Launch Slideshow

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Natural History

Natural History

  • Made of marine plywood, the kit-of-parts entry pavilion was fabricated in Los Angeles and assembled on-site.

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    Made of marine plywood, the kit-of-parts entry pavilion was fabricated in Los Angeles and assembled on-site.

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    Courtesy Belzberg Architects

    Made of marine plywood, the kit-of-parts entry pavilion was fabricated in Los Angeles and assembled on-site.

  • Seating, a fire pit, pool, and spa extend the main living space outdoors.

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    Seating, a fire pit, pool, and spa extend the main living space outdoors.

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    Courtesy Belzberg Architects

    Seating, a fire pit, pool, and spa extend the main living space outdoors.

  • Sliding glass panels open the pavilions to the gardens.

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    Sliding glass panels open the pavilions to the gardens.

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    Courtesy Belzberg Architects

    Sliding glass panels open the pavilions to the gardens.

  • The living rooms CNC-cut glulam ceiling evokes a grass skirt.

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    The living rooms CNC-cut glulam ceiling evokes a grass skirt.

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    Benny Chan / Fotoworks

    The living room’s CNC-cut glulam ceiling evokes a grass skirt.

  • A detail shot of the living room ceiling.

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    A detail shot of the living room ceiling.

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    Courtesy Belzberg Architects

    A detail shot of the living room ceiling.

  • The living room continues out to the lanai, where a dark lava-rock pool reflects light and Hawaiian sunsets.

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    The living room continues out to the lanai, where a dark lava-rock pool reflects light and Hawaiian sunsets.

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    Courtesy Belzberg Architects

    The living room continues out to the lanai, where a dark lava-rock pool reflects light and Hawaiian sunsets.

  • The infinity-edge pool is an extension of the living room.

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    The infinity-edge pool is an extension of the living room.

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    Benny Chan / Fotoworks

    The infinity-edge pool is an extension of the living room.

  • Walls dematerialize in the master bedroom.

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    Walls dematerialize in the master bedroom.

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    Benny Chan / Fotoworks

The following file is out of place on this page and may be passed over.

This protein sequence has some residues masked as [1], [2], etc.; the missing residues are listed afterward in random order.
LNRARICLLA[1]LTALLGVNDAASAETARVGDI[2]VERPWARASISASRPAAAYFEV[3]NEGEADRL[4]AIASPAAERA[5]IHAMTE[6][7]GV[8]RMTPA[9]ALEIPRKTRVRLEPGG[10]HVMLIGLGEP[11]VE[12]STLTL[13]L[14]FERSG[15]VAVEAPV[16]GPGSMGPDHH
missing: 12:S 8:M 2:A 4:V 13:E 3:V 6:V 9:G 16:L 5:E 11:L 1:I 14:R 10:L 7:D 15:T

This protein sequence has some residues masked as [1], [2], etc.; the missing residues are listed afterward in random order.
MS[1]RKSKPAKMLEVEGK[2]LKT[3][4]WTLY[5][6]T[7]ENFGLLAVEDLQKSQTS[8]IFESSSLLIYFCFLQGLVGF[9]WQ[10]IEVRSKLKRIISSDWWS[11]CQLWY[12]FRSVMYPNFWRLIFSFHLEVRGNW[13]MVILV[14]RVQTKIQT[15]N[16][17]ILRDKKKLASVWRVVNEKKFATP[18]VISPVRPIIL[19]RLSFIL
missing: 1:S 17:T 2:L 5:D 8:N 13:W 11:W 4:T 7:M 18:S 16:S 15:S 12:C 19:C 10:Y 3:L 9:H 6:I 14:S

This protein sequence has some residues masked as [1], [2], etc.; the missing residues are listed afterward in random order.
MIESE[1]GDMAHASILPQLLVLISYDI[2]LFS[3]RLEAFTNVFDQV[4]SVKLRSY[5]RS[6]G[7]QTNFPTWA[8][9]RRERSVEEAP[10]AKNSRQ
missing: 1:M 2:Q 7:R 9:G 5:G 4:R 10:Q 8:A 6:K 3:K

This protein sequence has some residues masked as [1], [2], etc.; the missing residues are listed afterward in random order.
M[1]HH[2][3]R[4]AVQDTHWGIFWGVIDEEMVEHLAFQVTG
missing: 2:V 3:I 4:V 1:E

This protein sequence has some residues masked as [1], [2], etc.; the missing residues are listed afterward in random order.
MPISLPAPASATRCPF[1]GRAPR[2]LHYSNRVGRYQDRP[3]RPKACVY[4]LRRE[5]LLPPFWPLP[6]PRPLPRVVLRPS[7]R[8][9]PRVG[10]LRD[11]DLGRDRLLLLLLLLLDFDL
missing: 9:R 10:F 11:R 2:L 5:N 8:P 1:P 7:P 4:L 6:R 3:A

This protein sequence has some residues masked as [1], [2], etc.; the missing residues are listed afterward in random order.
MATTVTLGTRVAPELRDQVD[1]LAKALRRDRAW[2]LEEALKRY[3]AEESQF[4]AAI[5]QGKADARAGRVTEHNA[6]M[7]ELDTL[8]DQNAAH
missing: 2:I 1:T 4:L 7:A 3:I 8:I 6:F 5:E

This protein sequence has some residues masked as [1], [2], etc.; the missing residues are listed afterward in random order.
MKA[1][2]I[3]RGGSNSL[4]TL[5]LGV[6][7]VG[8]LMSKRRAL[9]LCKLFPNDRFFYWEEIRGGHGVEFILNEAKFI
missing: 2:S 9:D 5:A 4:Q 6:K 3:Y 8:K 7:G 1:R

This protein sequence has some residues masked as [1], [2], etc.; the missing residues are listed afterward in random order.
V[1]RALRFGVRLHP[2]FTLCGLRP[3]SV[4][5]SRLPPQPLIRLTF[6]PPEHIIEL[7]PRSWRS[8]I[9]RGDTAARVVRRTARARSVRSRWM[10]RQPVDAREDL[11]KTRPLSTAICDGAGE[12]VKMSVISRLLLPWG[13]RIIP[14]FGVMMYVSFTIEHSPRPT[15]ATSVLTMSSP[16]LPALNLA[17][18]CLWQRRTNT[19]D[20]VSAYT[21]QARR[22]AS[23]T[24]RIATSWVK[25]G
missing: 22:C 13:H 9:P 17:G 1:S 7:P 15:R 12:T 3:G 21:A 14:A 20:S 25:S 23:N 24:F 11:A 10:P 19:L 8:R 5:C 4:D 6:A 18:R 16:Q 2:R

Walls dematerialize in the master bedroom.

  • An outdoor hallway connects the pavilions, culminating in a zero-edge reflecting pool.

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    An outdoor hallway connects the pavilions, culminating in a zero-edge reflecting pool.

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    Benny Chan / Fotoworks

    An outdoor hallway connects the pavilions, culminating in a zero-edge reflecting pool.

  • Recycled teak timbers join the garage/guest pod, living pod, and media pod across an outdoor hallway, which slopes gradually into the reflecting pool.

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    Recycled teak timbers join the garage/guest pod, living pod, and media pod across an outdoor hallway, which slopes gradually into the reflecting pool.

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    Benny Chan / Fotoworks

    Recycled teak timbers join the garage/guest pod, living pod, and media pod across an outdoor hallway, which slopes gradually into the reflecting pool.

  • The powder room wall features a pixilated photo of the clients favorite orchid, rendered in ceramic tile.

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    The powder room wall features a pixilated photo of the clients favorite orchid, rendered in ceramic tile.

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    Benny Chan / Fotoworks

    The powder room wall features a pixilated photo of the client’s favorite orchid, rendered in ceramic tile.

  • Each pavilion has a private place to wash up outdoors.

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    Each pavilion has a private place to wash up outdoors.

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    Benny Chan / Fotoworks

    Each pavilion has a private place to wash up outdoors.

  • An alfresco tub beckons outside the master bath.